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Strippers Claim San Diego Cops Violated Their Civil Rights

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Nude dancers say officers held them against their will and took revealing photographs without their permission. (Getty Images)

Nude dancers say officers held them against their will and took revealing photographs without their permission. (Getty Images)

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SAN DIEGO (CBS Sacramento) – Dancers at a San Diego strip club say their civil rights were violated when police officers detained them and took revealing pictures of their tattoos, reports KNSD-TV.

Ten San Diego cops raided Cheetahs Gentlemen’s Club earlier this month. SDPD says the raid was to check the dancing permits of about 30 strippers.

According to the civil rights claim, the officers held the dancers for about an hour without a warrant or probable cause.

Then the cops ordered the girls to pose in various positions in order to photograph the tattoos on their bodies.

The claim says the officers made“arrogant and demanding comments” and ordered the women to “smile.”

“I got my pictures taken from at least my knees upwards, and I’m half dressed. I felt kind of violated and like my rights were not there,” dancer Brittany Murphy told KNSD.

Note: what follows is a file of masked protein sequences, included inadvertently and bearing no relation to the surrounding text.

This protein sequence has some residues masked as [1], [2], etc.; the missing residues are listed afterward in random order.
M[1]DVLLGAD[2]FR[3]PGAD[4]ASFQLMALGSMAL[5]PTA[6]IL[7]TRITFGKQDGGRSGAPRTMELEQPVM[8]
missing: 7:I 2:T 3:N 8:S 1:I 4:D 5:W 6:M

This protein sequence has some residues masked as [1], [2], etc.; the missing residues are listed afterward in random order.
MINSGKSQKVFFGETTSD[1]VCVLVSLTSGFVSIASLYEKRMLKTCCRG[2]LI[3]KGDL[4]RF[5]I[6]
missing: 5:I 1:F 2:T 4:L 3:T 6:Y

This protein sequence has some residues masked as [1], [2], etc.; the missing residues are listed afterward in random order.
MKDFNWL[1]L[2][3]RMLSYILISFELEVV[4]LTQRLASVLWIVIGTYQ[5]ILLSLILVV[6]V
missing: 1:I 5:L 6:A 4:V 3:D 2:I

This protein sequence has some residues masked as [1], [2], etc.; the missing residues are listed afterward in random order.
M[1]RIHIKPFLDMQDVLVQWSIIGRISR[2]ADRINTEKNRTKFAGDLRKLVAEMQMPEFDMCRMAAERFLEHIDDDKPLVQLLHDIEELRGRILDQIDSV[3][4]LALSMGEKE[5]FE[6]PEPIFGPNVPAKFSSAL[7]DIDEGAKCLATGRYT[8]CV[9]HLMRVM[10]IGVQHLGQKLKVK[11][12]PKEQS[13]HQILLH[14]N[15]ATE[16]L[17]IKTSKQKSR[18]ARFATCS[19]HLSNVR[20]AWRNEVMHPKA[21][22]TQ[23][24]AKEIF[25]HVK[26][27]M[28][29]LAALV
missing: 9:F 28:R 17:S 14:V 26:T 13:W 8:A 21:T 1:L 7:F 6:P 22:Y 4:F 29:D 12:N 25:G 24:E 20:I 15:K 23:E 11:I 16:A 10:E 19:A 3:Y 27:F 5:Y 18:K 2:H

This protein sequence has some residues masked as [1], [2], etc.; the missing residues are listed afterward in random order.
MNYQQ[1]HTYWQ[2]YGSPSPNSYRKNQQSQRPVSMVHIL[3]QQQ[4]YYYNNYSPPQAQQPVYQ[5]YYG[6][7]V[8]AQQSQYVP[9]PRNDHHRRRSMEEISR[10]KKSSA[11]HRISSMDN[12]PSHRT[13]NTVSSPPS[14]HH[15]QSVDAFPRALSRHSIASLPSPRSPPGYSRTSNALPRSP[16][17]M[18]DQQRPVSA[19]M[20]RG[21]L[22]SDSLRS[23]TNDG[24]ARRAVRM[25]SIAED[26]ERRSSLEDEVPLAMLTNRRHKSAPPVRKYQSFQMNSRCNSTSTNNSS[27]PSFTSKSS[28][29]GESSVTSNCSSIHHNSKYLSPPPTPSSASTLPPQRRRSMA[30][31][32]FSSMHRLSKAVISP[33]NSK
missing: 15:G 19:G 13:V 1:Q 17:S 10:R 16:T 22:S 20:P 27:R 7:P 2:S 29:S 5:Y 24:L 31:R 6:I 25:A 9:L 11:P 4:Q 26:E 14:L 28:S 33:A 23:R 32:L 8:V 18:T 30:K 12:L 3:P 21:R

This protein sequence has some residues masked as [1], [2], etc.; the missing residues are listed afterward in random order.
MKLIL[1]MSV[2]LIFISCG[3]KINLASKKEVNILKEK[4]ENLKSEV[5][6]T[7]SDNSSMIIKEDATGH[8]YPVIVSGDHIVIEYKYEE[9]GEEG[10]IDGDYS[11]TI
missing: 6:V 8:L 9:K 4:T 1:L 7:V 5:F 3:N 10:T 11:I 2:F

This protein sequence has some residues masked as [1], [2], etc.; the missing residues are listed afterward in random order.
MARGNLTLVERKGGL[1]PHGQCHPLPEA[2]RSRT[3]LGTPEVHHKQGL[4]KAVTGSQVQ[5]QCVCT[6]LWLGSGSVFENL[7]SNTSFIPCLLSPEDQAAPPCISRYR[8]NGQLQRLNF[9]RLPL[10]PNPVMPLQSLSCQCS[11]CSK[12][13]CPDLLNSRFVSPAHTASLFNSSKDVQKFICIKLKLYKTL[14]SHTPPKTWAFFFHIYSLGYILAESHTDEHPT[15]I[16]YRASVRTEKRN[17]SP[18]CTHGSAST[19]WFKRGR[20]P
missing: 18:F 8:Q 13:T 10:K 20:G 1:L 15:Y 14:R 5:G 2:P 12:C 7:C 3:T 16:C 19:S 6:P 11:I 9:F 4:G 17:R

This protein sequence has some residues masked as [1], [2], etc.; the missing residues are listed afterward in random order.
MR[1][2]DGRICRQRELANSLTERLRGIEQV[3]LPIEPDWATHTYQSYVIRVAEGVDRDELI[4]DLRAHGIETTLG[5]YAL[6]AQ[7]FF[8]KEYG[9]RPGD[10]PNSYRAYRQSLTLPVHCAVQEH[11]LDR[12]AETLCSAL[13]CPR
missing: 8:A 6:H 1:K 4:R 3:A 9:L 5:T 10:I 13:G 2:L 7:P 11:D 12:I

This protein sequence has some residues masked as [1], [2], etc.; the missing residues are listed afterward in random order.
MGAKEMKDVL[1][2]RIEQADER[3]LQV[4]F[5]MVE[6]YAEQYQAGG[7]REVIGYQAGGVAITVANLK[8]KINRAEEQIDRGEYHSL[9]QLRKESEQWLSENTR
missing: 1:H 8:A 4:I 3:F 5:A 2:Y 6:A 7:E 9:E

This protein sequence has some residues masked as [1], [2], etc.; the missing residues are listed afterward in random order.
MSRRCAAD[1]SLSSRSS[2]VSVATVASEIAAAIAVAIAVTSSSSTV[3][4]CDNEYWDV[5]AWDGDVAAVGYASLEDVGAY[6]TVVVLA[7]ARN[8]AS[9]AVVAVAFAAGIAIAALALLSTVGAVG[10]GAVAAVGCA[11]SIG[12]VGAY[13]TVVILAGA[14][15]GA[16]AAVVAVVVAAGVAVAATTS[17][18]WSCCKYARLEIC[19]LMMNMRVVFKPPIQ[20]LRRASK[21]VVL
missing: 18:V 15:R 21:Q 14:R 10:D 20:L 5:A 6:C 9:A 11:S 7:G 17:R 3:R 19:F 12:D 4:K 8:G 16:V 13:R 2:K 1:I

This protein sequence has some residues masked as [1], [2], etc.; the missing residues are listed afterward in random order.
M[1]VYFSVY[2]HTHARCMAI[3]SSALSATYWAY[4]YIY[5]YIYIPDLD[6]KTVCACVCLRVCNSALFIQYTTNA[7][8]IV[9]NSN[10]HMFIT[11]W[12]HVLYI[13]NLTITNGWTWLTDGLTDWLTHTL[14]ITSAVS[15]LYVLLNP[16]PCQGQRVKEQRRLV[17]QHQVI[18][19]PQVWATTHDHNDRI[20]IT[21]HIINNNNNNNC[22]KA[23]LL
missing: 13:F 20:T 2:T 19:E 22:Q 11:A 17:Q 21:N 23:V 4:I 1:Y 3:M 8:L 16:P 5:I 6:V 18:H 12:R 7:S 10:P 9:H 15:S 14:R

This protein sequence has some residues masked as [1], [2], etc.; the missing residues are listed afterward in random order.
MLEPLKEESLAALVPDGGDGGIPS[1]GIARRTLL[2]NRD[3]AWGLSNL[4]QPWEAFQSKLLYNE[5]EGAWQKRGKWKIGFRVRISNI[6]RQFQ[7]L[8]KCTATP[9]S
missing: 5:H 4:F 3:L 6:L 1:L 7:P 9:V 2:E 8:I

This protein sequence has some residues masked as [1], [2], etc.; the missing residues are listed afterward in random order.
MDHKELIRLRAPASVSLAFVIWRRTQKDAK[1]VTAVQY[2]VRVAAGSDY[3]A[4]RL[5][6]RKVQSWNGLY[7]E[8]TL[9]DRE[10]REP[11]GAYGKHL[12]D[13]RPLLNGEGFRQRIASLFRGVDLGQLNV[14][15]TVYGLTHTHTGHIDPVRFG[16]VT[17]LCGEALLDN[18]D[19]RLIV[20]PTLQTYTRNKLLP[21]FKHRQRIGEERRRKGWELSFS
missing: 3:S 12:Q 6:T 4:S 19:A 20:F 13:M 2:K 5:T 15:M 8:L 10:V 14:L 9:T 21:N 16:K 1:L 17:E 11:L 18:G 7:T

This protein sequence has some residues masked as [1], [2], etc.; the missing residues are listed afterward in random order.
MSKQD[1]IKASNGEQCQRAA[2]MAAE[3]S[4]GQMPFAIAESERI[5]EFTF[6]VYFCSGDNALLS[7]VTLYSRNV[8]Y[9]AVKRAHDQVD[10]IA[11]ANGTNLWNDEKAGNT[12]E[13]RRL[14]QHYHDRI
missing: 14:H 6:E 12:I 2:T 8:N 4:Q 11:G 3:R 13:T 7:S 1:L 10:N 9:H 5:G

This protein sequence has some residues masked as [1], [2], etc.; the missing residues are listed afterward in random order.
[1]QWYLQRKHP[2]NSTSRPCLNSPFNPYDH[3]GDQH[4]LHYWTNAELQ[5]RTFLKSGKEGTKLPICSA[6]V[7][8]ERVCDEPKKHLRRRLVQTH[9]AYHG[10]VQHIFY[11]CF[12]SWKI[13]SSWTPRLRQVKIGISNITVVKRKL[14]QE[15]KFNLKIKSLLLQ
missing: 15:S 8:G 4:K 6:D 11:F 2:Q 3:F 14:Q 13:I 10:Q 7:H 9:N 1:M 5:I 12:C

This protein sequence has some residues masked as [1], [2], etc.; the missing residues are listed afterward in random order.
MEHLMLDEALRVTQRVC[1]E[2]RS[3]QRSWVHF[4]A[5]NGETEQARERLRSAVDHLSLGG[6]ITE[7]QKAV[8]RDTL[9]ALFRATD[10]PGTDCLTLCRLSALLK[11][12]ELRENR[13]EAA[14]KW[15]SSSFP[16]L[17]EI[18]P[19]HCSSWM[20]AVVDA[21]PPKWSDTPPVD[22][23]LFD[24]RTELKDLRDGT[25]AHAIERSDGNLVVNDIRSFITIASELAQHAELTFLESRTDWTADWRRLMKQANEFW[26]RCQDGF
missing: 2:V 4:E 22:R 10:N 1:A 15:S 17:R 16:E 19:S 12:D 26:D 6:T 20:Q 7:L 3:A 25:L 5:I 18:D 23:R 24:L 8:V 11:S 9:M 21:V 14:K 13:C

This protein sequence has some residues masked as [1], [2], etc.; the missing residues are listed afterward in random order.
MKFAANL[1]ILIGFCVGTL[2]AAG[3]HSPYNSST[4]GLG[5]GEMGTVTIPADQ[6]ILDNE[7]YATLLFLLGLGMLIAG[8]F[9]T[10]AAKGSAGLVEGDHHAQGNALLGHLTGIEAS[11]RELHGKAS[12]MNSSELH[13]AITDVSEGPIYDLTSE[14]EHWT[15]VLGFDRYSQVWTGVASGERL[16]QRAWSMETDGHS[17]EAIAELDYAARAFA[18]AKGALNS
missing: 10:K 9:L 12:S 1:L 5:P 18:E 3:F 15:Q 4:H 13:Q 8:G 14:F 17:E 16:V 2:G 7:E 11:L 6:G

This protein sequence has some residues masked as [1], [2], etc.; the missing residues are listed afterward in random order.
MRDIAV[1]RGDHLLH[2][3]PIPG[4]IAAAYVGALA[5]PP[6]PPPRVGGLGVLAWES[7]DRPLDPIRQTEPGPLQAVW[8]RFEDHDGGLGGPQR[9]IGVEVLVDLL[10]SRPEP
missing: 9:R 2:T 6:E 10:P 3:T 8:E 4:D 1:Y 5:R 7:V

SDPD spokesman Lt. Kevin Mayer told the station the officers were following standard procedure and did not do anything inappropriate

“The city municipal code mandates that the police department go out and conduct these inspections. Now to be an adult entertainer or to own a strip club, those are both police regulated businesses, and to be in that profession you have to get a permit,” said Mayer.

Nude dancers in San Diego County are required to have an adult dancing permit and renew it every year with a new photo.

Mayer said documenting dancers’ tattoos is needed because those can be changed after a dancer gets his or her permit.

Dancers’ work permits are only good for a year, and photos and finger prints are taken each year when the permits are renewed.

Lt. Kevin Mayer said this officers’ procedure is standard protocol and that they did not do anything inappropriate that night.

But the claim also says officers forced dancers to disclose personal information like their addresses and social security numbers.

Cheetahs manager Rich Buonantony said his dancers were forced to act against their will because if they refused to cooperate, their work permits and business licenses could be confiscated.

The claim filed against the SDPD is for more than $10,000, though an exact dollar amount has not been released.

Dan Gilleon, who is representing 25 of the dancers, says he expects the civil claim will be denied, after which he will file a lawsuit.

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